Intel's Pentium Pro microprocessor, introduced in 1992, was the first Intel architecture microprocessor to support symmetric multiprocessing in various multiprocessor configurations. SMP and MESI protocol was the architecture used consistently until the introduction of the 45-nm Hi-k Core micro-architecture in Intel's (Nehalem-EP) quad-core x86-64. The 45-nm Hi-k Intel Core microarchitecture utilizes a new system of framework called the QuickPath Interconnect which uses point-to-point interconnection technology based on distributed shared memory architecture. It uses a modified version of MESI protocol called MESIF, which introduces the additional Forward state.<ref>CMP Implementation in Intel Core Duo Processors</ref> (The state diagram of MESI transitions that occur within the Pentium's data cache can be found on page 63 of Pentium Processor System Architecture: Second Edition by Don Anderson, Tom Shanley, MindShare, Inc)

CMP implementation on the Intel Pentium M processor contains a unified on-chip L1 cache with the processor, an Memory/L2 access control unit, a prefetch unit, and a Front Side Bus (FSB). Processor requests are first sought in the L2 cache. On a miss, they are forwarded to the main memory via FSB. The Memory/L2 access control unit serves as a central point for maintaining coherence within the core and with the external world. It contains a snoop control unit that receives snoop requests from the bus and performs the required operations on each cache (and internal buffers) in parallel. It also handles RFO requests (BusUpgr) and ensures the operation continues only after it guarantees that no other version on the cache line exists in any other cache in the system.<ref>CMP Implementation in Intel Core Duo Processors</ref> CMP implementation on the Intel Core Duo contains duplicated processors with on-chip L1 caches, L2 controller to handle all L2 cache requests and snoop requests, bus controller to handle data and I/O requests to and from the FSB, a prefetching unit, and a logical unit to maintain fairness between requests coming from each processors to L2 cache.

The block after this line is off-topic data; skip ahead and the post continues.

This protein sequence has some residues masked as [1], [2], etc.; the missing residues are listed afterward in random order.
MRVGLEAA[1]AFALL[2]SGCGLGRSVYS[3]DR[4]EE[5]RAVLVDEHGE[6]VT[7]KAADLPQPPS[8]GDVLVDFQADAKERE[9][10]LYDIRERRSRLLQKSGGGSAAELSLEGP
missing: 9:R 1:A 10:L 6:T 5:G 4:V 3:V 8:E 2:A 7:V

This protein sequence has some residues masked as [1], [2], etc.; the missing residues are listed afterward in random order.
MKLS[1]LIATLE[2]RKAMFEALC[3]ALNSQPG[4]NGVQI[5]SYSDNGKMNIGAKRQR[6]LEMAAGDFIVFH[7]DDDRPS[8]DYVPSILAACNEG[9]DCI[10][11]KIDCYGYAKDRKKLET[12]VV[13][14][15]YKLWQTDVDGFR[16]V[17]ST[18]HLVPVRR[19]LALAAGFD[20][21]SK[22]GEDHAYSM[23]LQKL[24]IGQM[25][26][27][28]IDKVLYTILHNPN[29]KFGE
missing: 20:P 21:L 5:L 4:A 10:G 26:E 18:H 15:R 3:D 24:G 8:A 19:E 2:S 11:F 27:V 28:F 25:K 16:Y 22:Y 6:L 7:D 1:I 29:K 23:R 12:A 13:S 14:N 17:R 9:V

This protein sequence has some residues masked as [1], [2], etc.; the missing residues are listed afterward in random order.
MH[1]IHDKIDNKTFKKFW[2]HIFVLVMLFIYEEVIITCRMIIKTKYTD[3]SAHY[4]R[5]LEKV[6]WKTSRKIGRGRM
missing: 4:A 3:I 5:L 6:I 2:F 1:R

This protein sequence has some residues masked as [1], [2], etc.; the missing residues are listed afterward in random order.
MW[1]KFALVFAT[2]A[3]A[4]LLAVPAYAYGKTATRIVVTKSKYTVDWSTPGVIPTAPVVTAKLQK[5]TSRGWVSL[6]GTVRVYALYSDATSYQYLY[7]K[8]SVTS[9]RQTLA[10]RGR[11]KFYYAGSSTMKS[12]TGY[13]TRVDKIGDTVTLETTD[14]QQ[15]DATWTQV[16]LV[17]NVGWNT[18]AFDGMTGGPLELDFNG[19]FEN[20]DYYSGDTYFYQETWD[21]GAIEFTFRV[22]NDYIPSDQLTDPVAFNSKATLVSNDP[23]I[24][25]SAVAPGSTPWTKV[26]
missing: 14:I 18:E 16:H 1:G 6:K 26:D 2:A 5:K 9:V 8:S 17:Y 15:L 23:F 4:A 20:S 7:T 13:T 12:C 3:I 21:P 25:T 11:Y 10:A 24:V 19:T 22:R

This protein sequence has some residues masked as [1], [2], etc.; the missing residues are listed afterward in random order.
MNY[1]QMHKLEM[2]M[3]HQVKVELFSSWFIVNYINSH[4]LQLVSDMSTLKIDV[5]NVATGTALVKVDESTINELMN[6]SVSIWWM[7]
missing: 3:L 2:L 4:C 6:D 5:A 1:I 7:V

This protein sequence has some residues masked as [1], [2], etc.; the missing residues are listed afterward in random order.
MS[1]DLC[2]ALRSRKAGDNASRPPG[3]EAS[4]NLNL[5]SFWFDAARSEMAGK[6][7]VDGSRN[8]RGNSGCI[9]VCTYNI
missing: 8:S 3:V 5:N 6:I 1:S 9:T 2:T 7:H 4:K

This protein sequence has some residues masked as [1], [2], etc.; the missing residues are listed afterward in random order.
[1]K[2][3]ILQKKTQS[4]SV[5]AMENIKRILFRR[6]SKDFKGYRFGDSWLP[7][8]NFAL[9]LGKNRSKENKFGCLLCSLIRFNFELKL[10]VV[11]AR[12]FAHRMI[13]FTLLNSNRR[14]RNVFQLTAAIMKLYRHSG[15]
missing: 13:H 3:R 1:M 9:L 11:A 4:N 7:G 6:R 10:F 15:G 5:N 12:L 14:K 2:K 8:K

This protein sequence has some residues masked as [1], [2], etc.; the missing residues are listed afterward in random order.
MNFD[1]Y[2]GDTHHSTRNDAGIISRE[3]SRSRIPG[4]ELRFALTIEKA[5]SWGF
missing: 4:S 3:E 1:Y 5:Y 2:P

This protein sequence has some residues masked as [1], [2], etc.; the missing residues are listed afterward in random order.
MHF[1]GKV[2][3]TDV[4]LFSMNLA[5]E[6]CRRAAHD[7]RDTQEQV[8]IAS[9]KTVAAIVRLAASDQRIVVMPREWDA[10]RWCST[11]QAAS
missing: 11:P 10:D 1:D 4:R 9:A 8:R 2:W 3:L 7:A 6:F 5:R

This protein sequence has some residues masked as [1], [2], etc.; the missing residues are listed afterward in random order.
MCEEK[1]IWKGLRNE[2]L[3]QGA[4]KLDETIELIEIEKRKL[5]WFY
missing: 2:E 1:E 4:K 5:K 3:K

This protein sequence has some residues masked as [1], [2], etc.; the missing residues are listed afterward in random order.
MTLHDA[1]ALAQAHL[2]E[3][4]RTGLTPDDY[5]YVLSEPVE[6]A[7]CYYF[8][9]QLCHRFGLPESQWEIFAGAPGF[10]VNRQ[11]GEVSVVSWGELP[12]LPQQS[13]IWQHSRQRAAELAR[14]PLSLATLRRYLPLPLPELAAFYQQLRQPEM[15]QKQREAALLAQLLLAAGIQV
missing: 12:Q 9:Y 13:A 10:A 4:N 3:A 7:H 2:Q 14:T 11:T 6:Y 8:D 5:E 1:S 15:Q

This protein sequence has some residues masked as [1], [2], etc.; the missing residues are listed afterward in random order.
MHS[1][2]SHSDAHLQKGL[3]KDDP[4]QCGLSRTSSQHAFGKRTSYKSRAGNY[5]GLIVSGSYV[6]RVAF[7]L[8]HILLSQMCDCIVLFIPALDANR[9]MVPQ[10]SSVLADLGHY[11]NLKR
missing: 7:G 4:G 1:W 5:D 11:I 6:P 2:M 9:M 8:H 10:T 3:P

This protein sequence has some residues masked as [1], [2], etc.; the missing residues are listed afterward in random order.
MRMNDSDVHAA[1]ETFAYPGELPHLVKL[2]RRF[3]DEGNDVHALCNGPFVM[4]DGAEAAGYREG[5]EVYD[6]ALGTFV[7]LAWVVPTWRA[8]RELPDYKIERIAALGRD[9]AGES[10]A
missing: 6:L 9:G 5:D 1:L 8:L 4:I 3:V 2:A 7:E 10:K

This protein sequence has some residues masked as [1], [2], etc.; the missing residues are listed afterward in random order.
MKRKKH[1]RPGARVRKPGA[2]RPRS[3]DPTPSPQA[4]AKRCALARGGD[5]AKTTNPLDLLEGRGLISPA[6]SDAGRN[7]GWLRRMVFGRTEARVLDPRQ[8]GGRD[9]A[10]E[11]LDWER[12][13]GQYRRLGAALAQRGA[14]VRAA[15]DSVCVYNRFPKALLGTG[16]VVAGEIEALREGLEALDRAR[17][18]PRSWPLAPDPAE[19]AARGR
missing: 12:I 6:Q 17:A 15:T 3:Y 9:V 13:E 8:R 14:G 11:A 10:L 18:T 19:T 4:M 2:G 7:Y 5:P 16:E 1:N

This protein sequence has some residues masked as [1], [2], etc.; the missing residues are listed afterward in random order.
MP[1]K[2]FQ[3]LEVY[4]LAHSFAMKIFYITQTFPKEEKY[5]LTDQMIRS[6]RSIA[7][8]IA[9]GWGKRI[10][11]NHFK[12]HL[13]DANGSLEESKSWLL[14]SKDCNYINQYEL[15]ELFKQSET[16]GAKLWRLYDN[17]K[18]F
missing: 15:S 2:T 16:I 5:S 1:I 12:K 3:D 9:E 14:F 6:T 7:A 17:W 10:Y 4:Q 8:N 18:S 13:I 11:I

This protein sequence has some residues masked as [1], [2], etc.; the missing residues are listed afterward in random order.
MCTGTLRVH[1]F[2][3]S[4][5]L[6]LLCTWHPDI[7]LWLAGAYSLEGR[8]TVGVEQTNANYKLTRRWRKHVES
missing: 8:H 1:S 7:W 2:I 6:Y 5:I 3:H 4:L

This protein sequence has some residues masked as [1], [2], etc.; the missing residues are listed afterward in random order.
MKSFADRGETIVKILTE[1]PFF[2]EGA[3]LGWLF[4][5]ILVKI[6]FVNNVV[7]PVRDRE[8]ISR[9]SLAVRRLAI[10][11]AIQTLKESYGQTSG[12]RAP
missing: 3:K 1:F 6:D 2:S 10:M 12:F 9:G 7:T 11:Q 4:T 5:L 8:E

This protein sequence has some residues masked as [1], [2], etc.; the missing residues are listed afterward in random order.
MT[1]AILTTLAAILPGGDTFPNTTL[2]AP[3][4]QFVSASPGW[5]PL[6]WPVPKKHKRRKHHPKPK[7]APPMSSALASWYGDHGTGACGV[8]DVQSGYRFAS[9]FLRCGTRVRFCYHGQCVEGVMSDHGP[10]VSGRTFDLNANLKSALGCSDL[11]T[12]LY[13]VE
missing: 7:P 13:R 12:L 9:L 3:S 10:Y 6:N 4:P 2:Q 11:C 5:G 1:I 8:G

The Intel bus architecture has been evolving in order to accommodate the demands of scalability while using the same MESI protocol. From using a single shared bus to dual independent buses (DIB), doubling the available bandwidth, and to the logical conclusion of DIB with the introduction of dedicated high-speed interconnects (DHSI). The DHSI-based platforms use four FSBs, one for each processor in the platform. In both DIB and DHSI, the snoop filter was used in the chipset to cache snoop information, thereby significantly reducing the broadcasting needed for the snoop traffic on the buses. With the production of processors based on next generation 45-nm Hi-k Intel Core microarchitecture, the Intel Xeon processor fabric will transition from a DHSI, with the memory controller in the chipset, to a distributed shared memory architecture using Intel QuickPath Interconnects using MESIF protocol.

MESI in AMD's AM486DX microprocessors

AMD's enhanced Am486DX microprocessors implement the MESI protocol on systems with write-back cache support. These microprocessors allocate memory in the cache due to a read miss. Write allocation is not implemented.
To maintain coherence between cache and main memory, this protocol is implemented with the following characteristics:

  • The system memory is always updated during a snoop when a modified line is hit.
  • If a modified line is hit by another master during snooping, the master is forced off the bus and the snooped cache writes back the modified line to the system memory.

After the snooped cache completes the write, the forced-off bus master restarts the access and reads the modified data from memory.A cache line can occupy one of the four legal states M, E, S, I which can be indicated by the 2 bits in the tag entry.<ref>AMD-K6 -2E Embedded Processor Data Sheet Publication</ref>


The ARM11 MPCore and Cortex-A9 MPCore processors support the MESI cache coherency protocol.<ref>ARM</ref> ARM MPCore defines the states of the MESI protocol it implements as:

Cache Line State: Modified Exclusive Shared Invalid
Copies in other caches NO NO YES -
Clean or Dirty DIRTY CLEAN CLEAN -